Crime In Brief: Crosscut<br></br> Dark Harbour <br></br>

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The Independent Culture

Twenty years before the novel's opening, there was an explosion at China Lake, a Californian military facility. It wasn't an accident, but a clean up of an operation that was going wrong. What wasn't supposed to happen was that a group of high school kids were out on a field trip nearby. They were fine. At least so it seemed. But when Evan Delaney attends her school's 15th reunion, it seems that the fatalities among her peers are way off any actuarial scale. Soon she's involved in a massive cover-up. The question is what happened that day, and who is The Coyote who's on a crazy killing spree, zeroing in on that class of 1991? Well into X-Files territor,y this is a tense and exciting thriller where almost anything seems possible. A conspiracy theorist's must-have.

Dark Harbour by David Hosp (SIMON & SCHUSTER £12.99)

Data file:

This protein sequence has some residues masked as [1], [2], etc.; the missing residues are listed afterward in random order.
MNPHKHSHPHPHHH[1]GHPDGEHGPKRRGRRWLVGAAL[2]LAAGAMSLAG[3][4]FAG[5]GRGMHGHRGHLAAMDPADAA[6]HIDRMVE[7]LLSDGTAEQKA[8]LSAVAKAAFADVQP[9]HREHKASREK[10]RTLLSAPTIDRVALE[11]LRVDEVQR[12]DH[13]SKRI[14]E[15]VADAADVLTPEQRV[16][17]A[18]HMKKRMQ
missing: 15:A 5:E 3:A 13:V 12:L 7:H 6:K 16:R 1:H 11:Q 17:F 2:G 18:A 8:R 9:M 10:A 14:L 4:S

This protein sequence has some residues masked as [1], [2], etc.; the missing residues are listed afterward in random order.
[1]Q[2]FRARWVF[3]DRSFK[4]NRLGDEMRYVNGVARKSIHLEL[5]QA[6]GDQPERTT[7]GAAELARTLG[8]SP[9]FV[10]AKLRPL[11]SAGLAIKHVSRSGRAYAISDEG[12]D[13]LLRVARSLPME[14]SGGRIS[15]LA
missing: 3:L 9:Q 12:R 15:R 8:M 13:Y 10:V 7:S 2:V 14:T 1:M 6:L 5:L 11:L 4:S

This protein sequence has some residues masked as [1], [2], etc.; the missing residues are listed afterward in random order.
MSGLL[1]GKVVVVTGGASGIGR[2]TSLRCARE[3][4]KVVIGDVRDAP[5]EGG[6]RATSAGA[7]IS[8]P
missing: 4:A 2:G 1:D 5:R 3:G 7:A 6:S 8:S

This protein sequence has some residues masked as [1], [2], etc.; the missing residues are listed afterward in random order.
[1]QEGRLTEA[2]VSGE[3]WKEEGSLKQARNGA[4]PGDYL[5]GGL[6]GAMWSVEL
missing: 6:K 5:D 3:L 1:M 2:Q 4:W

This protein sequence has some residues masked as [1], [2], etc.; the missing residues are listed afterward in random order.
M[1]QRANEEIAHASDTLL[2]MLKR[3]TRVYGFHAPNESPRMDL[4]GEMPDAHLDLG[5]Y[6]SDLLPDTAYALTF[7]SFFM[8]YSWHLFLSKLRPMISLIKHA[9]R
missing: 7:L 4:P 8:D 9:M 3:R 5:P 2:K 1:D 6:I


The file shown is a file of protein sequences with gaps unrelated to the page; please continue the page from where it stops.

Two cases collide on the fourth anniversary of 9/11 when a commuter train en route from Boston to New York City is wrecked by a terrorist bomb and the seventh and latest victim in a series of particularly gruesome murders is discovered in Boston. The seven were all young women and their hearts have been removed from their bodies, some prior to death, and the evidence suggests there is more than one killer involved. The lead cops start to lean on Boston's organised crime bosses, and suddenly there's big bucks on the street to bring in the murderers dead or alive, but preferably dead. However, it's a young cop on his first big undercover, who, by accident, discovers a suspect for the murders. But a lawyer named Scott T Finn, a street boy himself and personally involved with the only victim who was not a prostitute, begins to smell a rat. When he's brought in to defend the company charged with negligence regarding the security of the wrecked train, he discovers that he's in the middle of not one, but two, conspiracies. Dark Harbour is a real goodie, twisting and turning like a cat on a hot stove. Top stuff!

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